The Trump Organization blasted the New York City mayor for saying his probe of the company turned up evidence of a possible crime.
Following a news report late last year that President Donald Trump’s development firm reported different income figures to lenders and the government for the same real estate, Mayor Bill de Blasio launched an investigation. The mayor said Friday that some of his administration’s findings had been referred to Manhattan District Attorney Cyrus Vance for possible criminal prosecution.
A spokesperson for the Trump Organization lashed back Monday, saying the mayor is the “last person to be pointing fingers,” given the “rash of investigations” against the mayor’s presidential campaign, which ended in September. (Previous fundraising efforts by de Blasio were also scrutinized by Vance and federal prosecutors, resulting in harsh criticism but no charges.)
“The allegations are unfounded and clearly motivated by politics,” the Trump spokesperson said in a statement to The Real Deal.
The mayor’s office followed up with its own barb.
“President Trump is a con artist and his refusal to release his tax returns says more than enough about what he is trying to hide,” Freddi Goldstein, the mayor’s press secretary, said in a statement.
In October, ProPublica and WNYC reported that the Trump Organization had reported lower income figures at some of its buildings to the Department of Finance, which oversees property taxes, than it did to potential lenders.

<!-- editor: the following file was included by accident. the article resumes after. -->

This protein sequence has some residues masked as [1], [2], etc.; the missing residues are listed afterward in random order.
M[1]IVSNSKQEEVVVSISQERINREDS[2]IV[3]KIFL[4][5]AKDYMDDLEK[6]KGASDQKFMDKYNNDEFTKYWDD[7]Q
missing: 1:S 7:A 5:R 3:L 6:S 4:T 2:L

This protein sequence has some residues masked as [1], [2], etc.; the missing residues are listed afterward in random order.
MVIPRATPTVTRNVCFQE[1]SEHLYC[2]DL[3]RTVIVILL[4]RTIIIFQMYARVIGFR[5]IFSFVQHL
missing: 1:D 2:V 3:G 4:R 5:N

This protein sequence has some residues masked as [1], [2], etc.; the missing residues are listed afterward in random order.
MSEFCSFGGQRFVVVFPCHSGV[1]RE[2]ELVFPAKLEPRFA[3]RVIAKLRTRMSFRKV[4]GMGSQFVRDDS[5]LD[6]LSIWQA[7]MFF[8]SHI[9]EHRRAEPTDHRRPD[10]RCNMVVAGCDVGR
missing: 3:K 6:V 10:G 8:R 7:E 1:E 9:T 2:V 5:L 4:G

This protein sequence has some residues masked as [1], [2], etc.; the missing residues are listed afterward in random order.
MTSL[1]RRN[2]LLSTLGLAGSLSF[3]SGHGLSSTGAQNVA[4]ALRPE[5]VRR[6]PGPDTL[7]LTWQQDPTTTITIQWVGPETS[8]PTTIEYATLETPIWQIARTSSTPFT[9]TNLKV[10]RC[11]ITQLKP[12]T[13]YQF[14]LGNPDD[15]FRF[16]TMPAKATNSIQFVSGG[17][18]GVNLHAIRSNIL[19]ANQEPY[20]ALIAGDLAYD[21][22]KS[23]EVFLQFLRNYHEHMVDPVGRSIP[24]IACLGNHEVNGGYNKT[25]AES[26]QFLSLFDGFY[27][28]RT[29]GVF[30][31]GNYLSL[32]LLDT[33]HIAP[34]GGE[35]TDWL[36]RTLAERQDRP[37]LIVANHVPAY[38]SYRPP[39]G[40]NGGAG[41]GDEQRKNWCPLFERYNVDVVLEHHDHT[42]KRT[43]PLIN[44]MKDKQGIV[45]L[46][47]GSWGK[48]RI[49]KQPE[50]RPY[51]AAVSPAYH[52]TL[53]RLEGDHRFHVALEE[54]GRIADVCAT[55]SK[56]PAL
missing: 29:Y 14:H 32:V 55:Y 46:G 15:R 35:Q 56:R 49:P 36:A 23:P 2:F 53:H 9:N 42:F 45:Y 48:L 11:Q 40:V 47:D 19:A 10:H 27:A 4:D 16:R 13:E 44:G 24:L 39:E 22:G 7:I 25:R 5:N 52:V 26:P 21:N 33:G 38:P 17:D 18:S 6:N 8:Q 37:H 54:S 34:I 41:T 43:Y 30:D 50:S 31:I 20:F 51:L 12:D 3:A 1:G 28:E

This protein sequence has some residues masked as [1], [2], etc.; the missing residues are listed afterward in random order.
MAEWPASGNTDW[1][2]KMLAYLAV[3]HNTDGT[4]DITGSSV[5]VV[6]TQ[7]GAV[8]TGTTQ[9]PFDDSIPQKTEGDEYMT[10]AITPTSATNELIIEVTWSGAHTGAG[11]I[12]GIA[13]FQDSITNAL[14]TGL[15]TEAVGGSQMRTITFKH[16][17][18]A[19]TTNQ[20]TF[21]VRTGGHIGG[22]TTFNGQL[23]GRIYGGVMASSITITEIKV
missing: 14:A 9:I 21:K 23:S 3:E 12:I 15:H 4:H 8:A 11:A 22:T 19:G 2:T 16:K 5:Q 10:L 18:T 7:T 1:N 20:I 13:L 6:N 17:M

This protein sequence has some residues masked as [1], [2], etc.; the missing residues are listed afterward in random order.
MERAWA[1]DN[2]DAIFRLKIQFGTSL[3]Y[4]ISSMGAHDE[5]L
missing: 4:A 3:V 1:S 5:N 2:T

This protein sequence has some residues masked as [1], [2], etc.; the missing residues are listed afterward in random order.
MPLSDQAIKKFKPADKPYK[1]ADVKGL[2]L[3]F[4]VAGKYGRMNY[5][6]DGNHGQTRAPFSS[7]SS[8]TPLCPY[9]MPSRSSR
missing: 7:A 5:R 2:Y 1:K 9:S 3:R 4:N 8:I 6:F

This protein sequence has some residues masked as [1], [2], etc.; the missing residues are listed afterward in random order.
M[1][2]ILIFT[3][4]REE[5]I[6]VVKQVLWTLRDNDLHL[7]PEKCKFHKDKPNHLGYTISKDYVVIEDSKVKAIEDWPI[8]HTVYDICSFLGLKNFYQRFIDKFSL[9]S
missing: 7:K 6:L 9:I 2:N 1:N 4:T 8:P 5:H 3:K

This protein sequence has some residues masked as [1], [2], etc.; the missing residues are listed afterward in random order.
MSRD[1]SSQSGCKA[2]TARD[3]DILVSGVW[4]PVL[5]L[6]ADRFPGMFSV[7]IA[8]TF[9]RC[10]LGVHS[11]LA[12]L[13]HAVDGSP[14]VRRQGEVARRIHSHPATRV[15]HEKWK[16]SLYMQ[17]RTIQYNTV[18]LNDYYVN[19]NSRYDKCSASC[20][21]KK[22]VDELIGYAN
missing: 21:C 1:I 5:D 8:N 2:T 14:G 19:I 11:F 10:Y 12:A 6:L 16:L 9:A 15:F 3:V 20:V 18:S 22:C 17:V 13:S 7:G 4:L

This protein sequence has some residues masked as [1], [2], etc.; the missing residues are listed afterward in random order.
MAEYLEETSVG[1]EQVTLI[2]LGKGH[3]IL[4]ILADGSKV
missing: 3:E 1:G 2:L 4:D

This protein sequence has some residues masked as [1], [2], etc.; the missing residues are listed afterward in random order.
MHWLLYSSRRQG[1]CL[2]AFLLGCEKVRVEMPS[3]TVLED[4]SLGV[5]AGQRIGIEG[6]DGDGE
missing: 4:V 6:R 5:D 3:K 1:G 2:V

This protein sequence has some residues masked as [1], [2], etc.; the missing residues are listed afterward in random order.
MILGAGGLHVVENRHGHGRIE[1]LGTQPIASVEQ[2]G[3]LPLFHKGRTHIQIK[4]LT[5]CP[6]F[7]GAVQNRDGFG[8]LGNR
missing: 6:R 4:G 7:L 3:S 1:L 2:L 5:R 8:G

The ProPublica-WNYC report cited experts that suggested the practice used at the Trump Organization’s 40 Wall Street could amount to fraud.
On Friday, de Blasio said during an interview with WNYC that “at least one piece of what was found was serious enough to be referred to the D.A.” A person familiar with the probe said it was passed on to Vance in November.
A spokesperson for the district attorney’s office said the office does not confirm investigations, and declined to comment further.
Landlords of all sizes challenge their property assessments in an effort to lower their real estate taxes, including by arguing that they do not produce as much income as the assessment assumes. Reporting robust income to lenders can entice them to provide larger loans to the property owner. In the case of a discrepancy between the two income numbers, prosecutors could evaluate whether there was an attempt to defraud either the government or the lenders.